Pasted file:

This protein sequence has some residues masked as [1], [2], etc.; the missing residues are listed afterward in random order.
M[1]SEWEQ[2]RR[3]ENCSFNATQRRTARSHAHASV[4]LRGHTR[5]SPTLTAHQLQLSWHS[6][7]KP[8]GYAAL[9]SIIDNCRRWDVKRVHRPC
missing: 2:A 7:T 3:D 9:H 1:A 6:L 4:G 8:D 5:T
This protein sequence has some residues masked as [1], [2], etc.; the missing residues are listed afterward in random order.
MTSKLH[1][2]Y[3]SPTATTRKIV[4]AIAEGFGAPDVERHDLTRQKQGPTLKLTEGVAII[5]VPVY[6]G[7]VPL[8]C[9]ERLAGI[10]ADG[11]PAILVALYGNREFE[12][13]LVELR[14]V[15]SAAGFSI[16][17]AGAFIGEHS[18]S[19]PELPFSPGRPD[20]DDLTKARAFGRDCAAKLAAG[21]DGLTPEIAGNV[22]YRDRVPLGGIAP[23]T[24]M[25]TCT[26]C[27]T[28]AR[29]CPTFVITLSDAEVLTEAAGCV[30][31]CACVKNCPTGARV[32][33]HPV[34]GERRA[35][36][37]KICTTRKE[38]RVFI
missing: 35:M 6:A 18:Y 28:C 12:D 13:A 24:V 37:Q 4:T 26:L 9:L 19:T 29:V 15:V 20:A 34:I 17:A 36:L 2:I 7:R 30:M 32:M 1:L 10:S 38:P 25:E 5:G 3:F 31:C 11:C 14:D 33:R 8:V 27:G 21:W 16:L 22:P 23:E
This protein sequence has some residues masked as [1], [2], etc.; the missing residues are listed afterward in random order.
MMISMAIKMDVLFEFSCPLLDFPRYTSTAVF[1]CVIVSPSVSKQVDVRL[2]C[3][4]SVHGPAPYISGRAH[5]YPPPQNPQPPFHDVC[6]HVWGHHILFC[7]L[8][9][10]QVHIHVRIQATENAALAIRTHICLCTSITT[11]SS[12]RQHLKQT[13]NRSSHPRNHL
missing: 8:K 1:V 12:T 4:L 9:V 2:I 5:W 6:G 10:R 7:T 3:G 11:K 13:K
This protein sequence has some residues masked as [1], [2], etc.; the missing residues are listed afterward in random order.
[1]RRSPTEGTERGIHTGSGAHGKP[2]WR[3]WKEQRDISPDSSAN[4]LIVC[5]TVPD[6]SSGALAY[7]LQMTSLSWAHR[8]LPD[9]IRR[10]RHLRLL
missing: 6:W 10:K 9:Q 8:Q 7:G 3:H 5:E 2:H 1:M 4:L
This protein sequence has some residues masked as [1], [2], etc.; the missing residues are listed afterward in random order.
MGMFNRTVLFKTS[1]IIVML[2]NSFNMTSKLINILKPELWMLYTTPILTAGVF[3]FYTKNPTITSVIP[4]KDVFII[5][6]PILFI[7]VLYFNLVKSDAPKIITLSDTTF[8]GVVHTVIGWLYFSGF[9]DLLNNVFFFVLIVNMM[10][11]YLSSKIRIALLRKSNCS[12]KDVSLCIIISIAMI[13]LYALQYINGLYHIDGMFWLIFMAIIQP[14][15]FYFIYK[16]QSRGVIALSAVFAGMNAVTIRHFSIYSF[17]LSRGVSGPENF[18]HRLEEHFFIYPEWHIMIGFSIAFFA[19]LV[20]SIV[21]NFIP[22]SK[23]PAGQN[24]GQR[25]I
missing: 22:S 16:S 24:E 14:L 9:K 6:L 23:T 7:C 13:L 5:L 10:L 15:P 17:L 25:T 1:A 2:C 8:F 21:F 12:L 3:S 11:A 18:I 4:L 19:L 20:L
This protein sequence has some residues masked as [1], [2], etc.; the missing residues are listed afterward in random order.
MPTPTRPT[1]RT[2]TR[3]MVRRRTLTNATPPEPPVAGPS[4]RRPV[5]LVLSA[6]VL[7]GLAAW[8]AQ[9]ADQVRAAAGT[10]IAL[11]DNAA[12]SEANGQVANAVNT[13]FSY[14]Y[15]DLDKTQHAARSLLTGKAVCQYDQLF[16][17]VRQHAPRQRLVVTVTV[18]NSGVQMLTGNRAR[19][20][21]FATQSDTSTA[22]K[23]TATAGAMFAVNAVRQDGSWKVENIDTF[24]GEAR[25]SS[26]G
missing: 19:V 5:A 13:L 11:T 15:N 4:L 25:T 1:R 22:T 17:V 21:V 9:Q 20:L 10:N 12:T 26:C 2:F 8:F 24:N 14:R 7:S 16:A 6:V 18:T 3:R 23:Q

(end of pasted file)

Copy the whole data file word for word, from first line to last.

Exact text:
This protein sequence has some residues masked as [1], [2], etc.; the missing residues are listed afterward in random order.
M[1]SEWEQ[2]RR[3]ENCSFNATQRRTARSHAHASV[4]LRGHTR[5]SPTLTAHQLQLSWHS[6][7]KP[8]GYAAL[9]SIIDNCRRWDVKRVHRPC
missing: 2:A 7:T 3:D 9:H 1:A 6:L 4:G 8:D 5:T
This protein sequence has some residues masked as [1], [2], etc.; the missing residues are listed afterward in random order.
MTSKLH[1][2]Y[3]SPTATTRKIV[4]AIAEGFGAPDVERHDLTRQKQGPTLKLTEGVAII[5]VPVY[6]G[7]VPL[8]C[9]ERLAGI[10]ADG[11]PAILVALYGNREFE[12][13]LVELR[14]V[15]SAAGFSI[16][17]AGAFIGEHS[18]S[19]PELPFSPGRPD[20]DDLTKARAFGRDCAAKLAAG[21]DGLTPEIAGNV[22]YRDRVPLGGIAP[23]T[24]M[25]TCT[26]C[27]T[28]AR[29]CPTFVITLSDAEVLTEAAGCV[30][31]CACVKNCPTGARV[32][33]HPV[34]GERRA[35][36][37]KICTTRKE[38]RVFI
missing: 35:M 6:A 18:Y 28:C 12:D 13:A 24:V 37:Q 4:T 26:L 9:L 19:T 29:V 15:V 20:A 34:I 17:A 36:L 2:I 7:R 30:M 32:M 1:L 10:S 38:P 25:E 5:G 3:F 31:C 11:C 14:D 33:R 8:V 27:G 21:W 16:L 22:P 23:E
This protein sequence has some residues masked as [1], [2], etc.; the missing residues are listed afterward in random order.
MMISMAIKMDVLFEFSCPLLDFPRYTSTAVF[1]CVIVSPSVSKQVDVRL[2]C[3][4]SVHGPAPYISGRAH[5]YPPPQNPQPPFHDVC[6]HVWGHHILFC[7]L[8][9][10]QVHIHVRIQATENAALAIRTHICLCTSITT[11]SS[12]RQHLKQT[13]NRSSHPRNHL
missing: 8:K 1:V 12:T 4:L 9:V 2:I 5:W 6:G 10:R 7:T 3:G 11:K 13:K
This protein sequence has some residues masked as [1], [2], etc.; the missing residues are listed afterward in random order.
[1]RRSPTEGTERGIHTGSGAHGKP[2]WR[3]WKEQRDISPDSSAN[4]LIVC[5]TVPD[6]SSGALAY[7]LQMTSLSWAHR[8]LPD[9]IRR[10]RHLRLL
missing: 6:W 10:K 9:Q 8:Q 7:G 3:H 5:E 2:H 1:M 4:L
This protein sequence has some residues masked as [1], [2], etc.; the missing residues are listed afterward in random order.
MGMFNRTVLFKTS[1]IIVML[2]NSFNMTSKLINILKPELWMLYTTPILTAGVF[3]FYTKNPTITSVIP[4]KDVFII[5][6]PILFI[7]VLYFNLVKSDAPKIITLSDTTF[8]GVVHTVIGWLYFSGF[9]DLLNNVFFFVLIVNMM[10][11]YLSSKIRIALLRKSNCS[12]KDVSLCIIISIAMI[13]LYALQYINGLYHIDGMFWLIFMAIIQP[14][15]FYFIYK[16]QSRGVIALSAVFAGMNAVTIRHFSIYSF[17]LSRGVSGPENF[18]HRLEEHFFIYPEWHIMIGFSIAFFA[19]LV[20]SIV[21]NFIP[22]SK[23]PAGQN[24]GQR[25]I
missing: 22:S 16:S 24:E 14:L 9:K 6:L 23:T 7:C 13:L 5:L 10:L 15:P 17:L 25:T 1:A 2:C 8:F 21:F 12:L 3:S 11:A 18:I 4:L 19:L 20:L
This protein sequence has some residues masked as [1], [2], etc.; the missing residues are listed afterward in random order.
MPTPTRPT[1]RT[2]TR[3]MVRRRTLTNATPPEPPVAGPS[4]RRPV[5]LVLSA[6]VL[7]GLAAW[8]AQ[9]ADQVRAAAGT[10]IAL[11]DNAA[12]SEANGQVANAVNT[13]FSY[14]Y[15]DLDKTQHAARSLLTGKAVCQYDQLF[16][17]VRQHAPRQRLVVTVTV[18]NSGVQMLTGNRAR[19][20][21]FATQSDTSTA[22]K[23]TATAGAMFAVNAVRQDGSWKVENIDTF[24]GEAR[25]SS[26]G
missing: 19:V 5:A 13:L 11:T 15:N 4:L 25:T 1:R 22:T 17:V 21:V 9:Q 20:L 10:N 12:T 26:C 2:F 8:F 24:N 14:R 7:S 16:A 6:V 18:T 3:R 23:Q